The tide is turning on the carbon tax
This column was published in the New Brunswick Telegraph-Journal on July 11, 2019.
By: Paige MacPherson and Renaud Brossard
New Brunswick is pushing back hard on Ottawa’s carbon tax and suddenly a surprising ally is taking a stand: Quebec.
On Monday, the Quebec government announced that it would officially intervene in Saskatchewan’s court case against Ottawa’s carbon tax. Its lawyers will present arguments to: “protect the autonomy of provinces and their ability to decide for themselves what concerns their own fields of competence.”
In other words, Quebec is telling Ottawa to back off.
This is a striking new development because Quebec already has a cap-and-trade style carbon tax.
Quebec first implemented its cap-and-trade carbon tax it back in 2012. Its cap-and-trade system’s last round of auctions priced a ton of carbon at $23.47. That’s about 4.9 cents per litre on gasoline so it meets Ottawa’s carbon tax requirement for the moment.
But Quebec clearly sees a problem brewing. Ottawa says provinces have to keep raising their carbon taxes until they hit 11 cents per litre. Provinces who refuse will face the spectre of a federal carbon tax that imposes the required increase. Quebec is going to the Supreme Court to make sure that doesn’t happen.
New Brunswick Premier Blaine Higgs has also said that New Brunswick will be part of the Saskatchewan Supreme Court case. In disappointing news for taxpayers, Higgs abandoned his original commitment to launch his own court case against Ottawa’s carbon tax. But New Brunswick’s intervention at the Supreme Court is critical.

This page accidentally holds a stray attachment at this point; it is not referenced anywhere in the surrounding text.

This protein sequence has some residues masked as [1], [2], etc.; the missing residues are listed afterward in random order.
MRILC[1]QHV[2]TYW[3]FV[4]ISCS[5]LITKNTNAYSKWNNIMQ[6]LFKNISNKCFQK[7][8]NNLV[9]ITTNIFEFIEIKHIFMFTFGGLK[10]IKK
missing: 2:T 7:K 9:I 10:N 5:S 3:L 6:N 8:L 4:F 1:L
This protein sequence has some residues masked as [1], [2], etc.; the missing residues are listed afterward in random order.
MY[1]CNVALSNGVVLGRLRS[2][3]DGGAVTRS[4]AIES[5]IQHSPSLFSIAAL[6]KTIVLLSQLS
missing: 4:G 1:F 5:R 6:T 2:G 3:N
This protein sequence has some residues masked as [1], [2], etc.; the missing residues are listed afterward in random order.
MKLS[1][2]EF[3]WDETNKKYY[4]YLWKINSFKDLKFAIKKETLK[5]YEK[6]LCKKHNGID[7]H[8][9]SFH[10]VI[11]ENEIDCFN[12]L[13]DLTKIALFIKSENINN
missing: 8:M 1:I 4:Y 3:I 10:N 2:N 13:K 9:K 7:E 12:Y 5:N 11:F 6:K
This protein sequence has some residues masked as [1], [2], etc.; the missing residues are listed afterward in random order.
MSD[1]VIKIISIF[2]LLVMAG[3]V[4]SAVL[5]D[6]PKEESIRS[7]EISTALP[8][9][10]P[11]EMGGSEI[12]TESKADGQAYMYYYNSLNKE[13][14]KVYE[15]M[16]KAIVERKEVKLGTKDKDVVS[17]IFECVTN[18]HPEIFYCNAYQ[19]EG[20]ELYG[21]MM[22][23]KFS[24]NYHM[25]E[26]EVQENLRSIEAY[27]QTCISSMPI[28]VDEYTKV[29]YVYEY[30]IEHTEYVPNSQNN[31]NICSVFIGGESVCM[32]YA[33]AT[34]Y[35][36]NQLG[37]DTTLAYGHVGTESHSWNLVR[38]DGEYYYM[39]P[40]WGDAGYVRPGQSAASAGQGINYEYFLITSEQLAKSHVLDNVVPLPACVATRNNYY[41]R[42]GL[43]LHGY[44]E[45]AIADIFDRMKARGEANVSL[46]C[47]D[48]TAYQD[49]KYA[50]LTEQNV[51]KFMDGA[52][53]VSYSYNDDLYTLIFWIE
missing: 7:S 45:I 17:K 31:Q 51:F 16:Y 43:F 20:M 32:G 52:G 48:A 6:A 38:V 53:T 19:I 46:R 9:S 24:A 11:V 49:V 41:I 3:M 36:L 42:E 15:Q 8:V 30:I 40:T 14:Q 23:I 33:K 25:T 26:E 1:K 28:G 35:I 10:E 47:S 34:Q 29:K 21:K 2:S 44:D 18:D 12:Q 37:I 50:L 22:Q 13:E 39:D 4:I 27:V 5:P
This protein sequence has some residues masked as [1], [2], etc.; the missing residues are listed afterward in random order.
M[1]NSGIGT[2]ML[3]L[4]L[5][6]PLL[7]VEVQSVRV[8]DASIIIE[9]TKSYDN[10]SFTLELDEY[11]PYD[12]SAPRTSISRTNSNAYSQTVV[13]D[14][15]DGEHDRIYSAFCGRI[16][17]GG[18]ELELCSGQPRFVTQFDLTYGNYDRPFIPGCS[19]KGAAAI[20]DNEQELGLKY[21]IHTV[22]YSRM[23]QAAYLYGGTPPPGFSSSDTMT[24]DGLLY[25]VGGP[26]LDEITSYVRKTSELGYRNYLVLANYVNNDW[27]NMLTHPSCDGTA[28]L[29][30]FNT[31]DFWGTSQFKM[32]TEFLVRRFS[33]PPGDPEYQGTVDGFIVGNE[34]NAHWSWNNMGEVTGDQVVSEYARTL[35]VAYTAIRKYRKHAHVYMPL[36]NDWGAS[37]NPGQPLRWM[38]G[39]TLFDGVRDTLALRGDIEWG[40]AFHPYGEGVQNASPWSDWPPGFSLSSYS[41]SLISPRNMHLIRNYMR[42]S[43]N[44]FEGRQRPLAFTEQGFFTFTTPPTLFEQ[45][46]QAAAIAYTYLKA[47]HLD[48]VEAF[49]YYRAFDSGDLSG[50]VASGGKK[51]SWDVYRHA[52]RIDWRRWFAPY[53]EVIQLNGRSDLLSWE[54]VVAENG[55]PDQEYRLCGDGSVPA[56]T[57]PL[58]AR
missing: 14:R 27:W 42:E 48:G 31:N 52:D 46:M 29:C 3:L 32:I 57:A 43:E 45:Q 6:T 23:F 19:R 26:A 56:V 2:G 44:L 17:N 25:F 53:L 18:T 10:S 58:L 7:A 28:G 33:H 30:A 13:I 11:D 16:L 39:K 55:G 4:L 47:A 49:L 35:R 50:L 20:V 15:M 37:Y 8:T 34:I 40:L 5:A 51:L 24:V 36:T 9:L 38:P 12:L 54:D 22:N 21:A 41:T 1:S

Quebec’s introduction into this fight strengthens the case.
By introducing its voice to the chorus of New Brunswick, Ontario, Manitoba, Saskatchewan and Alberta, Quebec’s government is hoping to stop Ottawa from meddling in a provincial jurisdiction. Much in the same way provincial governments don’t meddle in federal jurisdictions such as national defense, Quebec’s opposition is about demanding Ottawa doesn’t meddle in Quebec’s business.
At the heart of this argument is the idea that the provinces are perfectly capable of managing their own affairs, including those related to carbon emissions. This could not be truer in New Brunswick.
The province is already close to meeting the emissions reductions targets laid out in the Paris Climate Agreement – targets that Ottawa itself is reportedly centuries away from hitting, at the current pace. Data released earlier this year showed that New Brunswick has already reduced its emissions by 28 per cent from 2005 levels. The target is 30 per cent.
Ottawa is merely fumbling about in the background, making life more expensive for New Brunswickers.
In fact, recognizing the tide is turning against the carbon tax, the federal government recently announced it will not increase the tax beyond $50-per-tonne after 2022 – even though the Parliamentary Budget Officer stated the carbon tax would have to rise to more than double that to meet Canada’s targets.
The New Brunswick government has rightfully argued that the province’s success in reducing emissions is clear evidence that it doesn’t require a carbon tax to do so.
But Ottawa’s imposition of this tax onto the provinces isn’t about reducing emissions.
As Quebec is arguing, Ottawa’s carbon tax is all about Ottawa sticking its nose in provincial business.
It’s about mickey-mouse political messaging, revealing the deep disconnect between communications staffers in downtown Ottawa and families in rural New Brunswick for whom driving is simply a part of life.
Fortunately for taxpayers, the majority of provinces representing an overwhelming majority of Canadians are now fighting Ottawa’s carbon tax in court. It’s a long battle to get Ottawa to start listening, but taxpayers’ opposition is loud and clear.
Paige MacPherson is Atlantic Director and Renaud Brossard is Quebec Director of the Canadian Taxpayers Federation.